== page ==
Author Topic: Coins without denominations  (Read 1970 times)

0 Members and 1 Guest are viewing this topic.

Offline <k>

  • Moderator
  • Honorary Member
  • *****
  • Posts: 23 377
Coins without denominations
« on: May 21, 2015, 04:44:30 PM »


George III sixpence, 1819, from the website of our member Tony Clayton: Coins of the UK.

This was not the only coin of the reign that did not carry its denomination. How common was this in earlier days, and when were the last examples?
« Last Edit: November 14, 2015, 08:43:52 AM by Niels »
Visit the website of The Royal Mint Museum.

See: The Royal Mint Museum.

Offline FosseWay

  • Moderator
  • Honorary Member
  • *****
  • Posts: 3 629
  • Göteborg, Sverige
Re: Coins without denominations
« Reply #1 on: May 21, 2015, 06:39:49 PM »
Having no denomination was the rule rather than the exception for most of history. The earliest English coins I can think of that have a stated denomination are the shilling, sixpence and threepence of the last couple of years of Edward VI's reign - these have XII, VI and III respectively next to the king's head. From then until Victoria's reign coins with denominations are still relatively unusual, though they get commoner, especially on the small silver.

As far as I can work out, the first time all circulating UK coins carry the denomination in words and/or figures is around 1920, when all the gold (which didn't then and hasn't since carried any denomination) is taken out of use, and there are no crowns in circulation.

Answering your question about when the last examples were means entering the minefield of the definition of "coin" and "circulation". As said, the sovereign and its half and multiples carry no mark of value, and never have (in their UK plumage), and these are still minted. The last UK base metal coin I can think of without a denomination is the Charles and Diana crown (1981). The last coin intended to circulate that has no denomination is probably the crown of the 1893-1901 issue. I don't think crowns were every very popular in use, but the number of those and their immediate predecessors with the Jubilee head that turn up in very well-used condition suggests they must have circulated. Apart from them, all the larger silver of the Jubilee head issue carried no denomination.

Offline <k>

  • Moderator
  • Honorary Member
  • *****
  • Posts: 23 377
Re: Coins without denominations
« Reply #2 on: May 21, 2015, 06:53:41 PM »
Thanks, FosseWay. I suppose recognising a coin by its size, shape and design was fine, given that a large proportion of people was illiterate - though supposedly they could read numerals. If we removed the denominations from today's coins, most people probably would not notice.
Visit the website of The Royal Mint Museum.

See: The Royal Mint Museum.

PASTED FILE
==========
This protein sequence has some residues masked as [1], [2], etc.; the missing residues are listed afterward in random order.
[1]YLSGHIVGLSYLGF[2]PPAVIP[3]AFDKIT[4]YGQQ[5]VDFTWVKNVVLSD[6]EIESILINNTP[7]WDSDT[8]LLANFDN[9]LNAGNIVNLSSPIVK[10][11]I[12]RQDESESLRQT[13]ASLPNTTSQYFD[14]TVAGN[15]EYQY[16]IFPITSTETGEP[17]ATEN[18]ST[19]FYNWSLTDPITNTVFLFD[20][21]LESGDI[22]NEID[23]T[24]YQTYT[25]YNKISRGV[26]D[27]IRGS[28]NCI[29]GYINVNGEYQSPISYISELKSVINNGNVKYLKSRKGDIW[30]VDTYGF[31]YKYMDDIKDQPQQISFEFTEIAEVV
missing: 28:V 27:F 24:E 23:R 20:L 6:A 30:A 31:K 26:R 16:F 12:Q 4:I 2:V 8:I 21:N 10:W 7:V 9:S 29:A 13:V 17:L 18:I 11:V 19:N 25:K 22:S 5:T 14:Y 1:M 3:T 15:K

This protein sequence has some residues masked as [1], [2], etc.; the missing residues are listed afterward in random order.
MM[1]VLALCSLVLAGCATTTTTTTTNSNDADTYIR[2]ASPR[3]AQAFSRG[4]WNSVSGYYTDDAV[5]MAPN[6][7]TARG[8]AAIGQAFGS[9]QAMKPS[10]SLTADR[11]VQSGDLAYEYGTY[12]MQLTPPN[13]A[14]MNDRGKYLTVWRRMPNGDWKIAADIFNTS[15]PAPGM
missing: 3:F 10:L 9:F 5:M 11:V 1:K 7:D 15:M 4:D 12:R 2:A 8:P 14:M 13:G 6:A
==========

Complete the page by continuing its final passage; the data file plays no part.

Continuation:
Offline Figleaf

  • Administrator
  • Honorary Member
  • *****
  • Posts: 32 397
Re: Coins without denominations
« Reply #3 on: May 21, 2015, 10:46:39 PM »
However, removing denominations would be quite inconvenient for foreign visitors and immigrants. Even spelling out denominations, rather than using numerals is a handicap for them, especially since size doesn't matter. :)

Peter
An unidentified coin is a piece of metal. An identified coin is a piece of history.

Offline Afrasi

  • Moderator
  • Honorary Member
  • *****
  • Posts: 2 636
  • To do is to doo be dooh ...
Re: Coins without denominations
« Reply #4 on: May 21, 2015, 11:07:28 PM »
Another one is the Churchill Crown.

Offline FosseWay

  • Moderator
  • Honorary Member
  • *****
  • Posts: 3 629
  • Göteborg, Sverige
Re: Coins without denominations
« Reply #5 on: May 22, 2015, 07:19:12 PM »
Another one is the Churchill Crown.

I didn't mention that one because it's neither the first nor the last commemorative crown without a denomination, but yes, quite right.

In terms of 20th century crowns:
1902 - St George & Dragon (Pistrucci) - no denomination
1911 - ditto.
1927-34 - "Christmas" crowns - denomination given as "Crown"
1935 - "Rocking horse" crown - denomination given as "Crown"
1937 - Royal arms - denomination given as "Crown"
1951 - St George - denomination given as "Five Shillings"
1953 - Five Shillings
1960 - Five Shillings
All the later ones (1965, 72, 77, 80, 81) - no denomination

Offline Alan71

  • Moderator
  • Honorary Member
  • *****
  • Posts: 1 177
  • Derby, UK
Re: Coins without denominations
« Reply #6 on: May 22, 2015, 10:46:33 PM »
And, of course, this year's commemorative 50p has no denomination on it.  I've read that the ones to be issued into circulation will have the denominations on (so presumably the design will be amended) but seems an odd thing to do.